Title

Characterization of poxvirus-encoded proteins that regulate innate immune signaling pathways

UMMS Affiliation

Department of Medicine, Division of Infectious Diseases and Immunology

Date

6-13-2012

Document Type

Article

Subjects

Amino Acid Sequence; Apoptosis; Cloning, Molecular; Flow Cytometry; Genes, Reporter; HEK293 Cells; HeLa Cells; *Host-Pathogen Interactions; Humans; Immune Evasion; *Immunity, Innate; Immunomodulation; Immunoprecipitation; Luciferases, Firefly; Luciferases, Renilla; Molecular Sequence Data; Phylogeny; Protein Binding; *Signal Transduction; Toll-Like Receptors; Vaccinia virus; Viral Proteins

Abstract

Innate immune recognition of pathogens is critical to the prompt control of infections, permitting the host to survive to develop long-term immunity via an adaptive immune response. Poxviruses encode a family of proteins that inhibit signaling by Toll-like receptors to their downstream signaling components, severely limiting nuclear translocation of transcription factors such as IRF3 and NF-kappaB and thereby decreasing production of host interferons and cytokines. We describe bioinformatics techniques for identifying candidate poxviral inhibitors of the innate immune response based on similarity to the family of proteins that includes A52, A46, and N1. Robust luciferase assays can determine whether a given poxviral gene affects innate immune signaling, and in combination with other approaches can identify the cellular targets of poxviral innate immune evasion genes. Because apoptosis is an innate immune response of the cell to viral infection, assays for identifying poxviral genes that inhibit apoptosis can also be employed. Novel poxviral innate immune inhibitors are being identified via several approaches and these techniques promise to identify further complexities in the way that poxviruses interact with the host innate immune system.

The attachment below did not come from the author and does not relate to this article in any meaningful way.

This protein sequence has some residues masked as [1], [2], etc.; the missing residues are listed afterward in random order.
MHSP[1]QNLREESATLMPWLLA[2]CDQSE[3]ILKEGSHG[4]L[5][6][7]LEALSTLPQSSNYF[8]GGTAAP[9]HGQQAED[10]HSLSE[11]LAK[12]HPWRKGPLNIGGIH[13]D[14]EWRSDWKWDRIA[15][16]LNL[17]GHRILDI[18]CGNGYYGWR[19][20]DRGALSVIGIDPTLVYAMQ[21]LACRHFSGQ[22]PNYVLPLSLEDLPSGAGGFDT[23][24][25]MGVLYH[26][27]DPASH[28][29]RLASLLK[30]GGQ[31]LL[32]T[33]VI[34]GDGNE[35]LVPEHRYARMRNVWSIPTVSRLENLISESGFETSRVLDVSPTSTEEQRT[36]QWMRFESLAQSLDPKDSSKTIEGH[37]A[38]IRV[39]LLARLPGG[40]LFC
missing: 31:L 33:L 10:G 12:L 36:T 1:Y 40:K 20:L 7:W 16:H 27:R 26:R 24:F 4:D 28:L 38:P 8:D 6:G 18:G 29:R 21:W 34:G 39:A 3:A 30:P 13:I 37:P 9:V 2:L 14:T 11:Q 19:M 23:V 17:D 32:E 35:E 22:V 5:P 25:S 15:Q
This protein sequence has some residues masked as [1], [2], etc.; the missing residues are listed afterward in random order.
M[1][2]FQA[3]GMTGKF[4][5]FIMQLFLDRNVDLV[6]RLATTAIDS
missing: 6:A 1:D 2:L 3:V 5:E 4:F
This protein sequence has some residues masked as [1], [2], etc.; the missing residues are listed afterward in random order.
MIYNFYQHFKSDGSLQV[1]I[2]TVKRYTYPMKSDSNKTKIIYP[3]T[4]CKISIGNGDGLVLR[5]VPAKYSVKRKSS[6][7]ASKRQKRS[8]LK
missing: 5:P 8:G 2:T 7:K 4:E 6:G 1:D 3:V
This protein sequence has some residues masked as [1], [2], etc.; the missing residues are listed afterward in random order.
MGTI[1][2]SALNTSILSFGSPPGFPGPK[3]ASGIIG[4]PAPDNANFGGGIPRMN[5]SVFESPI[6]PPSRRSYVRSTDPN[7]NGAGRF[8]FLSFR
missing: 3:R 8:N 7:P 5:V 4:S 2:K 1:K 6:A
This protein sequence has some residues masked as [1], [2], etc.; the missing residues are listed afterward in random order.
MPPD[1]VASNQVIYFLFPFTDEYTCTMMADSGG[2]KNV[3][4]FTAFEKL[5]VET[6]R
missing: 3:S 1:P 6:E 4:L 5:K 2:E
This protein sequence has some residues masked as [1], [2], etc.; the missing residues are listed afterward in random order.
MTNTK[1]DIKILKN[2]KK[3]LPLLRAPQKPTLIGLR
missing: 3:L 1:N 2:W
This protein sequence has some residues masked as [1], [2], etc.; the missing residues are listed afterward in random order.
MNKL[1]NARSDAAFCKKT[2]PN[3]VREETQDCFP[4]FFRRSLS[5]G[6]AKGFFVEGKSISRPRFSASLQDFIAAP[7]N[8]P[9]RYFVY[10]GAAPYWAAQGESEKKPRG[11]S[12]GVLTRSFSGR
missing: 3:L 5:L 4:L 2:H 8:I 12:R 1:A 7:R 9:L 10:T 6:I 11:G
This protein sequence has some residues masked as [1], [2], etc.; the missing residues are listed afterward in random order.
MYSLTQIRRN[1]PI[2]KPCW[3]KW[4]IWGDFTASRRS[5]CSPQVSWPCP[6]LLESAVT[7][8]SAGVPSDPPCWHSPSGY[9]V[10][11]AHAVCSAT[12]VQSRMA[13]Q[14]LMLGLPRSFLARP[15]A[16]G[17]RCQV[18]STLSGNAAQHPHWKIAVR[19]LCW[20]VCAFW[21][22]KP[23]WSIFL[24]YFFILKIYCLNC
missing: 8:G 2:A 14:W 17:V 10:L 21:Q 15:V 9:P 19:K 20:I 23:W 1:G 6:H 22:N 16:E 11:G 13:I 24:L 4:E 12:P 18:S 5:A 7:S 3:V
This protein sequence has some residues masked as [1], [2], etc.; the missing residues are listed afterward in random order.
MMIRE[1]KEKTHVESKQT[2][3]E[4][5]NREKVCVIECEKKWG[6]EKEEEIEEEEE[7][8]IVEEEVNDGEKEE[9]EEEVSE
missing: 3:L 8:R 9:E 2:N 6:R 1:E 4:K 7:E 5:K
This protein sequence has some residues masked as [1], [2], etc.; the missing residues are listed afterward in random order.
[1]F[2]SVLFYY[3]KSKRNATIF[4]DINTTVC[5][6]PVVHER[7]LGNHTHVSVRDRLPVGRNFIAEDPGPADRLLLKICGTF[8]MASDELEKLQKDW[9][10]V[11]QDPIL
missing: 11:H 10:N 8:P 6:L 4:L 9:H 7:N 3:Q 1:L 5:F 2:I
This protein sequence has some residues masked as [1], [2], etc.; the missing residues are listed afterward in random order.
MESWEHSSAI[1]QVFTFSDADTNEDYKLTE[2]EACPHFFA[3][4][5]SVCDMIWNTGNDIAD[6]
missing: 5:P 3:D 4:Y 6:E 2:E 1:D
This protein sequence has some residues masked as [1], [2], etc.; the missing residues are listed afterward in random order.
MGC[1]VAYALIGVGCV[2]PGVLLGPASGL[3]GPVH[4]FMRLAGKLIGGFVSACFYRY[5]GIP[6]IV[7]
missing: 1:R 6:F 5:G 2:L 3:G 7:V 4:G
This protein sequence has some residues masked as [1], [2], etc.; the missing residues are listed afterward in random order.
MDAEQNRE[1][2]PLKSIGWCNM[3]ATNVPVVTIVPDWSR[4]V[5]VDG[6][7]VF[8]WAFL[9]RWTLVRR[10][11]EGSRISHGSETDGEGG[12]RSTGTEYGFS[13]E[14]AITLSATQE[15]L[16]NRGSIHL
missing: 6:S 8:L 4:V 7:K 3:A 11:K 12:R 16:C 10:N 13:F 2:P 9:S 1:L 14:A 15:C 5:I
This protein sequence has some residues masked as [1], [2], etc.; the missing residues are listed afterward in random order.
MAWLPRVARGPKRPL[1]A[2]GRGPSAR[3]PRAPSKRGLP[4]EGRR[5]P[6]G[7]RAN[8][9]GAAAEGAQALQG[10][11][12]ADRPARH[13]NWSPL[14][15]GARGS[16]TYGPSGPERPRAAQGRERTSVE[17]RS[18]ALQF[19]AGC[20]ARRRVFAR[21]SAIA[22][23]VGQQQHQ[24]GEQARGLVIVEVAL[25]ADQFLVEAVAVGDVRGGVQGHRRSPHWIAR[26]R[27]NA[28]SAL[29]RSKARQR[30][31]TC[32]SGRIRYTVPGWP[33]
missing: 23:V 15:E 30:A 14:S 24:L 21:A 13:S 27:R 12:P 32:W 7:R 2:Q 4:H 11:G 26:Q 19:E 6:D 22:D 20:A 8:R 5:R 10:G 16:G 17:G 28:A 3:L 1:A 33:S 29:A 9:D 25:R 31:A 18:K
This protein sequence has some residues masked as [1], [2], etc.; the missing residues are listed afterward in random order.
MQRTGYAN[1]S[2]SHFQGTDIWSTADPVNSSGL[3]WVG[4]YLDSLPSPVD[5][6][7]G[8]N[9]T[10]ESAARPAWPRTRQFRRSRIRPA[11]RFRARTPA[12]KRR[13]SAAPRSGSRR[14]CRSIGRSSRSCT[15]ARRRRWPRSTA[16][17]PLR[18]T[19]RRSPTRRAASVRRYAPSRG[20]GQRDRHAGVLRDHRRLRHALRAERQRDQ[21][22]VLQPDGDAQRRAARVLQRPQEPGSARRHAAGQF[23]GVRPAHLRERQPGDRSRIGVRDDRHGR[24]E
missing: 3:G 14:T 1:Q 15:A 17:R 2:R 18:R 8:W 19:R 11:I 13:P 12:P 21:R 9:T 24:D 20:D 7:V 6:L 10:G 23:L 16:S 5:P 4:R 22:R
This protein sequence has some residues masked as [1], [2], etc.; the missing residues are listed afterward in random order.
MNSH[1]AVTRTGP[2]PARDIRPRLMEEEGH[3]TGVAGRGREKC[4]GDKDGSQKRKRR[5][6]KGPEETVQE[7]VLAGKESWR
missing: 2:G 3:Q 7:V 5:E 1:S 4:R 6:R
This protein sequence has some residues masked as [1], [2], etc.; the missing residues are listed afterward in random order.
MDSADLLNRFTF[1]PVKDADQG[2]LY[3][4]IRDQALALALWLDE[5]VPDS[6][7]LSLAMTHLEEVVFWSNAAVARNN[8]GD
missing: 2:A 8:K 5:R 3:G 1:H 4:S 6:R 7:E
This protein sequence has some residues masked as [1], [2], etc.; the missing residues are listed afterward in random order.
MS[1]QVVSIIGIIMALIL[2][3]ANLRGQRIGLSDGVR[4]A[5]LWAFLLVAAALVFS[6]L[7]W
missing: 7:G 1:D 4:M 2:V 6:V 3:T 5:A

Comments

Citation: Methods Mol Biol. 2012;890:273-88. doi: 10.1007/978-1-61779-876-4_16. Link to article on publisher's site

Related Resources

Link to Article in PubMed

PubMed ID

22688773